A shell with a shallow depth offers greater sensitivity and a focused attack. Great for brush work and when you need to play short/quick notes with a short decay. 3 ½” to 5” depth in a 14” diameter. Shallow depth shells are often referred to as “piccolo” snares. Dropping down to a 13” diameter shell can offer a higher fundamental note and a shorter reaction time and decay.
A shell that is 5 to 6” deep offers a wider tuning range and can be a little more versatile in terms of performance. Great for a work-horse snare since it can be cranked up to give you a cannon-like rim shot or tuned looser for a lower rock ‘n roll back beat. Dropping down to a 13” diameter works great for progressive or funk-based rhythms.
A shell that is 6 ½”+ in depth is perfect when you are looking for a low / wet fat-back sound as well as rock ballads. They are great when you need more sustain and a longer decay with some ring in it.
The bearing edge profile provides the shape of the surface that makes contact with the heads. A good rule of thumb to follow in selecting the right edge for your shell would be “Rounder Edge = Rounder Sound” / “Sharper Edge = Sharper Sound”.
A rounder edge profile allows more shell to head contact. This allows the shell to have a greater effect on the overall sound. This means that changing head brands/types will give you a less pronounced difference in the tone while still allowing a good tuning range.
A rounded edge is generally called a “round-over”. A round over consists of a 45 degree inner edge with a round counter cut in various radii. A 3/16” round over on a 10 ply shell offers a great head to shell contact ratio. Dropping down to 1/8” reduces the amount of contact, while going up to 1/4” will offer a broader contact area. Additional hand-sanding can be done to fine-tune the amount of the shell to head contact area.
A sharp edge reduces the amount of shell to head contact. This allows the head brand/type to have a more pronounced difference on the overall sound.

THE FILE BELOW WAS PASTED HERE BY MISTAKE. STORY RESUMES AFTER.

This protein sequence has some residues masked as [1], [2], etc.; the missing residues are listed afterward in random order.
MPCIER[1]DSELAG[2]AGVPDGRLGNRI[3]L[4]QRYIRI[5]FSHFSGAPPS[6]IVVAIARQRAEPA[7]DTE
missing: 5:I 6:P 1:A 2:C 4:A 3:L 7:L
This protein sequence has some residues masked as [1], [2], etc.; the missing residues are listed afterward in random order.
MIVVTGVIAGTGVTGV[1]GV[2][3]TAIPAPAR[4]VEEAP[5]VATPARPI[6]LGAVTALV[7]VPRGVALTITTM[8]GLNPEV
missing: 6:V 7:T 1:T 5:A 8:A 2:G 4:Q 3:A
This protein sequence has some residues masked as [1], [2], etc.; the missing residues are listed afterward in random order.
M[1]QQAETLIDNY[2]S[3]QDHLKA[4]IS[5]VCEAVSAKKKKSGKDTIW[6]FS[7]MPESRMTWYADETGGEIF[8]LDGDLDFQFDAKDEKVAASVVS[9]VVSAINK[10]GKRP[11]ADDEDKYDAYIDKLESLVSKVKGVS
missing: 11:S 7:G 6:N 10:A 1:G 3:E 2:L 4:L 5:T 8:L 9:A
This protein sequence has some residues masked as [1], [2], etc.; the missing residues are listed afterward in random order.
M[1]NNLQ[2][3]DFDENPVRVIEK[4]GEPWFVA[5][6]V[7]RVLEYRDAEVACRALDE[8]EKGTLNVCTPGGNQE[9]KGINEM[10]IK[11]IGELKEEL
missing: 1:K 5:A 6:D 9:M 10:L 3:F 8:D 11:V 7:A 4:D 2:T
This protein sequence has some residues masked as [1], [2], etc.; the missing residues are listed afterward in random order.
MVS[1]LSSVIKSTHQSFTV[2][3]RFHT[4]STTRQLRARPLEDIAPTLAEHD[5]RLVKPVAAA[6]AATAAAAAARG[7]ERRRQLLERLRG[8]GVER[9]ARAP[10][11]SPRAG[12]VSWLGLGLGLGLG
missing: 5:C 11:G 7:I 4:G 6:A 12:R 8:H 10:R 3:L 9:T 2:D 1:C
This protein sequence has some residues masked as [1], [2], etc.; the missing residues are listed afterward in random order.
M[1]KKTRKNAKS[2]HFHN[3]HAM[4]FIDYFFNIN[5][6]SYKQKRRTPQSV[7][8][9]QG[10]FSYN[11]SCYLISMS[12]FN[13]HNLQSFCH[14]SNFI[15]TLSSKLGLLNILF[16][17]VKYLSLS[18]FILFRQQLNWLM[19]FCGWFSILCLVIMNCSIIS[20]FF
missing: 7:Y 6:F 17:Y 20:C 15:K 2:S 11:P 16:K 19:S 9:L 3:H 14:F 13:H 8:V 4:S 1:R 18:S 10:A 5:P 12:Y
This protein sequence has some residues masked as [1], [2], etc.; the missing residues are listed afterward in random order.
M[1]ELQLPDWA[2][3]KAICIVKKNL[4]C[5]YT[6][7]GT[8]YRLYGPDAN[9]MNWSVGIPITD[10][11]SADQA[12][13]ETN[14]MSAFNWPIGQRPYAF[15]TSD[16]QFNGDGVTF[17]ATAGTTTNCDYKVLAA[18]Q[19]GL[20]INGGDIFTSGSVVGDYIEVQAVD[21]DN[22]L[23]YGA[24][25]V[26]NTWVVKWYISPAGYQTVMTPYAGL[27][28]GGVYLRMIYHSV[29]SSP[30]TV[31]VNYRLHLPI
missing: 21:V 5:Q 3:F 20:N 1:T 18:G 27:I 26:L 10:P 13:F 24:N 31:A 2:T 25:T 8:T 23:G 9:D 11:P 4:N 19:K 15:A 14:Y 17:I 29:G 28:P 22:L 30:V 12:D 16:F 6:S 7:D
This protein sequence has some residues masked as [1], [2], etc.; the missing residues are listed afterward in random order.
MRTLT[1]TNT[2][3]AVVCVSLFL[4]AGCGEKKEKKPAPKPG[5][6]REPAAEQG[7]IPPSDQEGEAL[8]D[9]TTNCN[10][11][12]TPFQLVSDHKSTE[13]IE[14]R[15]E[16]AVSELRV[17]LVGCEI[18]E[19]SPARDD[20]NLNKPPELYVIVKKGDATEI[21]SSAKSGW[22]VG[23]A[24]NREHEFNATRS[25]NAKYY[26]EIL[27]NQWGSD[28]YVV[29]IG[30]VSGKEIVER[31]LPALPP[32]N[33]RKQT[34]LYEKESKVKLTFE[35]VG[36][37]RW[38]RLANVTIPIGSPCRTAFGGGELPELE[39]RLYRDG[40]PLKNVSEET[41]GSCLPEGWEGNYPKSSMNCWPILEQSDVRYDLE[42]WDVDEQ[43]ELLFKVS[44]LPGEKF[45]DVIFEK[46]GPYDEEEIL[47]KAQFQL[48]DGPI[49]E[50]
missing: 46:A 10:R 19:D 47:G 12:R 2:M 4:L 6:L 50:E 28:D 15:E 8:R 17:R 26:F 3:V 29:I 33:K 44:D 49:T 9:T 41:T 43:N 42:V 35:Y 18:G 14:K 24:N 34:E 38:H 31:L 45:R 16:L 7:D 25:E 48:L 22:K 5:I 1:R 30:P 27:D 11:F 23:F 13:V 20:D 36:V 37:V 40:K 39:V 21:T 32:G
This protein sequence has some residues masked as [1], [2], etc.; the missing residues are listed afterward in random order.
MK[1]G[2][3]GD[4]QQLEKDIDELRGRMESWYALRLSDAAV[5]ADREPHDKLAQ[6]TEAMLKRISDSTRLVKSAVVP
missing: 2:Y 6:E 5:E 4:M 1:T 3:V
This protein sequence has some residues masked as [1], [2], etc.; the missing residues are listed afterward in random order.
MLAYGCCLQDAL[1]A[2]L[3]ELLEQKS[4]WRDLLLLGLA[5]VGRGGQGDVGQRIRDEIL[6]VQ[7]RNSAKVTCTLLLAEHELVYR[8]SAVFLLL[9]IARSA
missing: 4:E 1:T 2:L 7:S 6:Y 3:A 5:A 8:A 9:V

Sharp edges are offered in two styles; a traditional 45 and a double 45.
A traditional 45 puts the peak of the edge closer to the outside of the shell and the shoulder of the head. (The shoulder of the head is the point where the flat part of the head makes the transition to the curved area that is held by the rim.) A traditional 45 offers a slightly wider tuning range but may take a little more effort and experience to tune properly.
A double 45 puts the peak of the edge slightly closer to the center of the shell which positions it further away from the shoulder so it is on the flat part of the head. A double 45 can reduce the tuning range slightly but makes it easier to tune.
Starting with sharp edges means you can always make them less sharp with some hand-sanding.
All edge profiles generally feature a “finished flat”. This is achieved by using a flat surface covered with varying grits of sandpaper. The shell is placed on the flat and rotated with gentle downward pressure to form a perfectly level spot on the peak. This allows the head to have an even and consistent point of interaction with the shell. The size of the finished flat is up to the individual builder. Our recommendation is that it amounts to a single ply width.
Since sound is ultimately “In the Ear of the Beholder”, determining how all of these elements work in concert with one another to form your desired sound is part of the journey of building your own drums.